NASCAR Cup Series

BACK ON TRACK: Vickers Lands a Full-Time Gig at MWR

By Amanda Ebersole – Confirming the rumors, Michael Waltrip Racing has announced that Brian Vickers will return to the 55 team on a full-time basis.

While the driver was not a well kept secret when MWR sent out a media invite yesterday with Vickers on it, the part that came as a shock to the gathered crowd of media members and NASCAR Hall of Fame visitors was Aaron’s new level of commitment to the 55. Funding a full 36 race schedule, Aaron’s signed back on board with Waltrip’s team for another two years, continuing their partnership that dates back to 2000 when Waltrip began the team as a Nationwide team based out of his backyard.

Asked if Vicker’s win secured the full-time status with the team, Aaron’s CEO Ron Allen stated, “It wasn’t necessary for him to win that race at Loudon, but it didn’t hurt.”

It’s been a long road back to the top for Vickers, who last had a full-time ride in 2011 with Red Bull Racing. You may remember that his 2010 season ended after his 11 races due to a diagnosis of blood clots in one of his legs and lungs. Asked about his road back to NASCAR following his medical path, Vickers said that his parents instilled a never give up attitude on both he and his sister. Now, three years later, his persistence has paid off and brought him full circle.

Picked up by Michael Waltrip Racing in 2012, Vickers and Mark Martin have shared the driving duties of the No. 55 in what can be labeled as a successful mission for both drivers. As Waltrip sat on stage discussing the future of the team, he made sure to credit Martin for their success. “We wouldn’t be sitting here today without Mark Martin.” Per Waltrip, he joked that he is glad that Martin will not be there to clean up after him and make him dress better. Vickers joked, “I couldn’t look at your collar any longer,” to which Waltrip replied, “maybe not!” Expect to see Waltrip and Vickers in Aaron’s ads continuing the humor.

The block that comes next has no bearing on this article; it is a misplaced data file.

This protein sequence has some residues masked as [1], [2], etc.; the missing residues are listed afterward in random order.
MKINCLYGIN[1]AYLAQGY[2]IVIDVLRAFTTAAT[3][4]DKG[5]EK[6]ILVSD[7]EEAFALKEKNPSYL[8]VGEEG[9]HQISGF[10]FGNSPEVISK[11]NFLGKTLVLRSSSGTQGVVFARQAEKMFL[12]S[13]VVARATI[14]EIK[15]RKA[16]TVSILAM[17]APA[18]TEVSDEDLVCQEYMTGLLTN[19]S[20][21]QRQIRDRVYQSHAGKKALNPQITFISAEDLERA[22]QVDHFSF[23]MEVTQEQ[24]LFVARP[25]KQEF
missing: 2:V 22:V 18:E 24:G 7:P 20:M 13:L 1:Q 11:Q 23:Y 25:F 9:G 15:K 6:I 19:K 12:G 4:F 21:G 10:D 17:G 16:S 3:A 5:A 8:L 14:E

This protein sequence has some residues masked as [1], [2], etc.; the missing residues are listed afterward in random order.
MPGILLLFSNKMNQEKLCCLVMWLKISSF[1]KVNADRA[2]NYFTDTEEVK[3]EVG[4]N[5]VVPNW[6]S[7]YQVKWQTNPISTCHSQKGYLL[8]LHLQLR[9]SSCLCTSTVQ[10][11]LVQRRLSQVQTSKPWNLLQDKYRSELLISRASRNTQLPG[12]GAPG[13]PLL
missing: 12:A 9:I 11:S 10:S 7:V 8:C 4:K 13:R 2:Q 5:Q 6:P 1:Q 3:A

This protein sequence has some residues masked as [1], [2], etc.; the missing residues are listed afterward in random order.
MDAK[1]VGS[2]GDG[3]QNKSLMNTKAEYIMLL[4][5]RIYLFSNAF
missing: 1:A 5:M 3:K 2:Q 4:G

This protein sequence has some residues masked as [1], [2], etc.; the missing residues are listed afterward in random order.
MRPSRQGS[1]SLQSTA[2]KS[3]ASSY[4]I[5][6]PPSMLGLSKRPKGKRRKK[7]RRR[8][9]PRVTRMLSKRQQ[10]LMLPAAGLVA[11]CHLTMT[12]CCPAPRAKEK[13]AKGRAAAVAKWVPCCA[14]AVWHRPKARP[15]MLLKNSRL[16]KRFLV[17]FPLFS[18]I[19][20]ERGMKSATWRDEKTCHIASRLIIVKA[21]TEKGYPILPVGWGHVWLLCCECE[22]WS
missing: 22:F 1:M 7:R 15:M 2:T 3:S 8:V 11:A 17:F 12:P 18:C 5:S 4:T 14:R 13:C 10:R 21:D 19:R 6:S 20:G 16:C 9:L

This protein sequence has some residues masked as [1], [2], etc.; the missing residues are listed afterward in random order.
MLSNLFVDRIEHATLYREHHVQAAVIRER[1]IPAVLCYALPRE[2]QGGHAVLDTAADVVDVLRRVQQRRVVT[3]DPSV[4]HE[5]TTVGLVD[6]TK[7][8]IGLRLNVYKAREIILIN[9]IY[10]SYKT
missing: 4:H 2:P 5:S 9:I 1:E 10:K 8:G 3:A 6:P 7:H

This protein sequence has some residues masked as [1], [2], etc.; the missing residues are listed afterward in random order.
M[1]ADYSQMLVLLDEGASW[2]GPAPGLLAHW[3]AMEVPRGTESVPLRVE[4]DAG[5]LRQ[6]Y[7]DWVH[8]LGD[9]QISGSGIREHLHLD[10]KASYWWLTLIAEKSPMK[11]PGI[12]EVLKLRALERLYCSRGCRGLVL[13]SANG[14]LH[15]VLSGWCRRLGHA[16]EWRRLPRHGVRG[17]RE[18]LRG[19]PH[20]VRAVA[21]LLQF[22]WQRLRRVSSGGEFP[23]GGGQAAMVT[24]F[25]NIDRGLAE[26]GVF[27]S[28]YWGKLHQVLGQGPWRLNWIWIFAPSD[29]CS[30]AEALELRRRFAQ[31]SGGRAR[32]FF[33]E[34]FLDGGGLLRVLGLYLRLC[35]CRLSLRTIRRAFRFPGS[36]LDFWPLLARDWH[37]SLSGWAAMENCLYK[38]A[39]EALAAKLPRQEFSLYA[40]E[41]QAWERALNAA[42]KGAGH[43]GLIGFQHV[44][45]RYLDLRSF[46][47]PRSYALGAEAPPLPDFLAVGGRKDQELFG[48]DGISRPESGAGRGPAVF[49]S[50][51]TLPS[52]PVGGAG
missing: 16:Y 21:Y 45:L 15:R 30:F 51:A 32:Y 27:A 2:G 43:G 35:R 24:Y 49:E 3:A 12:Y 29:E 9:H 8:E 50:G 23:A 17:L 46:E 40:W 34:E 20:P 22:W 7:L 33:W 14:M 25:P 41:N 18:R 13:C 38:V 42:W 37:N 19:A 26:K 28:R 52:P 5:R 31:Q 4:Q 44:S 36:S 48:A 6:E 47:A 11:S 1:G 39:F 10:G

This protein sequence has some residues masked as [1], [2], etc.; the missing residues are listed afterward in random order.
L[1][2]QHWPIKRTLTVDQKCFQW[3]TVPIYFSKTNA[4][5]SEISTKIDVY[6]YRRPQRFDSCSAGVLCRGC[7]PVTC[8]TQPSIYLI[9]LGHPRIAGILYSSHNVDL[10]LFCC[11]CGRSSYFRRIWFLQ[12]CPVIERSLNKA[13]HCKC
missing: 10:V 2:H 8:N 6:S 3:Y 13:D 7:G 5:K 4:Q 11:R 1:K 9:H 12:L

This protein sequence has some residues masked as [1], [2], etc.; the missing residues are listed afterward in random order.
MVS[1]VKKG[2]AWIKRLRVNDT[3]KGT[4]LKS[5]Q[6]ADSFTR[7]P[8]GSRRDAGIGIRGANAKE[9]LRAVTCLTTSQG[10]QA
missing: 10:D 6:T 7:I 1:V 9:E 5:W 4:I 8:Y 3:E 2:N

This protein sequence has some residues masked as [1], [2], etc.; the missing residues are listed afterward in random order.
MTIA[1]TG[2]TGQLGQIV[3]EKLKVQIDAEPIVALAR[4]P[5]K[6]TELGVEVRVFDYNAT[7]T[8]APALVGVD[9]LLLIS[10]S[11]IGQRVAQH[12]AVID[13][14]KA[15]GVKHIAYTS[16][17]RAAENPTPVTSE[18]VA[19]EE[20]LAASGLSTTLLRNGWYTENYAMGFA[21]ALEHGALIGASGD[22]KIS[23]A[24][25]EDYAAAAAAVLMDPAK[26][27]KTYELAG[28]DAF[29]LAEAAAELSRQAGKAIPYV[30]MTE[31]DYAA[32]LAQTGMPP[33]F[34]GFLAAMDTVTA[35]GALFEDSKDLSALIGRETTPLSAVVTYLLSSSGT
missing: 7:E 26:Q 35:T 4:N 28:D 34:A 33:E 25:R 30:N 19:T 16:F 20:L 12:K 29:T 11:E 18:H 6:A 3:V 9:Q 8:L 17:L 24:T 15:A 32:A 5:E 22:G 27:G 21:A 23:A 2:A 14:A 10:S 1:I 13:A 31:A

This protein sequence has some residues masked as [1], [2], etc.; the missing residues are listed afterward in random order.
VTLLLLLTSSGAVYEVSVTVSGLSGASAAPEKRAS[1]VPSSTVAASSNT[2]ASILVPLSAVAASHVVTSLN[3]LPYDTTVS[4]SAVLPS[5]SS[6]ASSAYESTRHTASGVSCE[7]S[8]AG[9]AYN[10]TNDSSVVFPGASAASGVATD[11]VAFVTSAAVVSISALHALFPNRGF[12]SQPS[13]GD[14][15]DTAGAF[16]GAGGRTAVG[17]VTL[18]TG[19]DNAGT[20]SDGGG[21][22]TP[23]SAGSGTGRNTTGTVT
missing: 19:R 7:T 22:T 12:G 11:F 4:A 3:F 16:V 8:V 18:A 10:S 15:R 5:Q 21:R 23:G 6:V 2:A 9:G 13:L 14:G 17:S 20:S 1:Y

The success of the shared ride the past few seasons can largely be attributed to Crew Chief Rodney Childers, who Waltrip said he is close to re-signing for 2014 and beyond.

What happens to Martin now? At 54-years-old, the open seat options are slim but the 40 time race winner is bound to find a new ride sooner rather than later.


Let’s Talk About This…



FOLLOW ON TWITTER: @AmandaEbersole

NASCAR Cup Series

POWER RANKINGS: The Fast Fifteen

By Matt Weaver – Charlotte, NC: With a win at Watkins Glen on Sunday, Kyle Busch officially set his sights on the Sprint Cup championship and moved up the Fast 15 Power Rankings. Sam Hornish Jr. and Austin Dillon also moved up after strong runs on Saturday in the Nationwide Series. The updated rankings can be found below.

1. Jimmie Johnson (LW: 1)

Even on a day where the No. 48 team didn’t unload fast off the hauler, Johnson and crew still managed to finish eighth.  That’s the difference between simply making the Chase and having the capacity to win championships.

2. Clint Bowyer (LW: 6)

The MWR ace is quietly having a consistent and competitive season, contending on a variety of different tracks. He’s due for a win and could get to victory lane with some of his better venues coming up on the schedule.

3. Kyle Busch (LW: 12)

A win at Watkins Glen on Sunday was a final confirmation that Kyle Busch has the capacity to compete for a championship this season. He’s won at a two-mile superspeedway, an intermediate track and a road course. Busch also remains one of the best short trackers in the garage. Is this the year where he finally captures the Sprint Cup?

4. Brad Keselowski (LW: 7)